Clinical Trials Logo

Overweight and Obesity clinical trials

View clinical trials related to Overweight and Obesity.

Filter by:

NCT ID: NCT03837626 Not yet recruiting - Insulin Resistance Clinical Trials

ENAC Blockade and Arterial Stiffness

Start date: April 2019
Phase: Phase 2/Phase 3
Study type: Interventional

To determine whether treatment with the ENaC inhibitor, amiloride, improves endothelial function and arterial stiffness in obese insulin resistant subjects in a randomized placebo-controlled trial examining pre and postmenopausal women and age-matched men.

NCT ID: NCT03836391 Recruiting - Obesity Clinical Trials

Precision Public Health: Enhancing Connections to Develop Just-in-Time Adaptive Intervention Strategies

Start date: February 8, 2019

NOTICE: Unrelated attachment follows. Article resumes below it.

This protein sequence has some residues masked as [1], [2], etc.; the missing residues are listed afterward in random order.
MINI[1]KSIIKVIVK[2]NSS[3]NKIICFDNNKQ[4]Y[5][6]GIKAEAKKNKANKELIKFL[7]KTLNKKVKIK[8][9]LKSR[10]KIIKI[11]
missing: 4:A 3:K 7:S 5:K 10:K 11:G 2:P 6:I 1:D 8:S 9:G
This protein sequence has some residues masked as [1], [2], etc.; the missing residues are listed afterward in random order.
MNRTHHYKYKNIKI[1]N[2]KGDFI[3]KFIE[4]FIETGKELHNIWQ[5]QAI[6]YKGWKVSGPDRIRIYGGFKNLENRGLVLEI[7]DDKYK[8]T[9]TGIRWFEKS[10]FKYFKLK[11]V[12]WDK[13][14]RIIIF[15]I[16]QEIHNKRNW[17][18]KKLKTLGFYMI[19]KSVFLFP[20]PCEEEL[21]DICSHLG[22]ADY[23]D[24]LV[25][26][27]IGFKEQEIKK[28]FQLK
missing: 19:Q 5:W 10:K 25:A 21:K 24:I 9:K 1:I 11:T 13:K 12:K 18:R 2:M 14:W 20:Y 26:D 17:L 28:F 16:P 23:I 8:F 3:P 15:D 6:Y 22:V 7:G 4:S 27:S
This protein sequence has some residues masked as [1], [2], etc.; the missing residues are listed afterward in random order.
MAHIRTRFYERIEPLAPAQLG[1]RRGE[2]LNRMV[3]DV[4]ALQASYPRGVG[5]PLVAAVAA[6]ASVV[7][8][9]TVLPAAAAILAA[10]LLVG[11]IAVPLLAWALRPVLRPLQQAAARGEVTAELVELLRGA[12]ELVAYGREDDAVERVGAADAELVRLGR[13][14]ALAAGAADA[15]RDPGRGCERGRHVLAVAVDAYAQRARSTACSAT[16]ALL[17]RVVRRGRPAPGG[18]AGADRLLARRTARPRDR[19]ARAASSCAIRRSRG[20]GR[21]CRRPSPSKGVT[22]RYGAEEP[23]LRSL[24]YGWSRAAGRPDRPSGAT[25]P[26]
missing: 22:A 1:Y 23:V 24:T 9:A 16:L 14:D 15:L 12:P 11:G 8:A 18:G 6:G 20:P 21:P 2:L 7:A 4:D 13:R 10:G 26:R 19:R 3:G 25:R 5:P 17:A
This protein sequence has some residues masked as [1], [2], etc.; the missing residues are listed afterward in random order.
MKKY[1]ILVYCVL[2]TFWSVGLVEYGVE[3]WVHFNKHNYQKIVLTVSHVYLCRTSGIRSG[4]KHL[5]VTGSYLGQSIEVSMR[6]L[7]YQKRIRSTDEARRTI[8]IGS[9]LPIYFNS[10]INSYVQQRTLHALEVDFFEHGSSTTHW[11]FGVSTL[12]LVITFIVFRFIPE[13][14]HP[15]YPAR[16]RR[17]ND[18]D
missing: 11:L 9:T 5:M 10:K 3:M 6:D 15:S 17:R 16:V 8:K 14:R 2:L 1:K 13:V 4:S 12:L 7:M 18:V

Phase: N/A
Study type: Interventional

The purpose of this pilot study is to examine the effects of different types of just-in-time intervention messages on daily meeting dietary, activity, and weighing goals in a sample of young adults participating in a mobile-based weight loss program.

NCT ID: NCT03826394 Not yet recruiting - Clinical trials for Overweight and Obesity

Lifestyle Interventions in Overweight and Obese Postpartum Women

Start date: March 2019
Phase: N/A
Study type: Interventional

The current study aims to investigate the effects of a chosen technology-based exercise or healthy eating intervention that combines individual and group-based support, on weight loss and other health-related parameters in postpartum women with overweight or obesity. All participants will be asked to engage in a 20-week programme consisting of a 4 week tracked free living period followed by a 16-week intervention. The investigators hypothesise that reductions in BMI (body mass index) and improvements in health-related parameters will be observed post-intervention.

NCT ID: NCT03817749 Not yet recruiting - Clinical trials for Overweight and Obesity

Ketone Supplementation, Glucose Control, and Cardiovascular Function

Start date: March 1, 2019
Phase: N/A
Study type: Interventional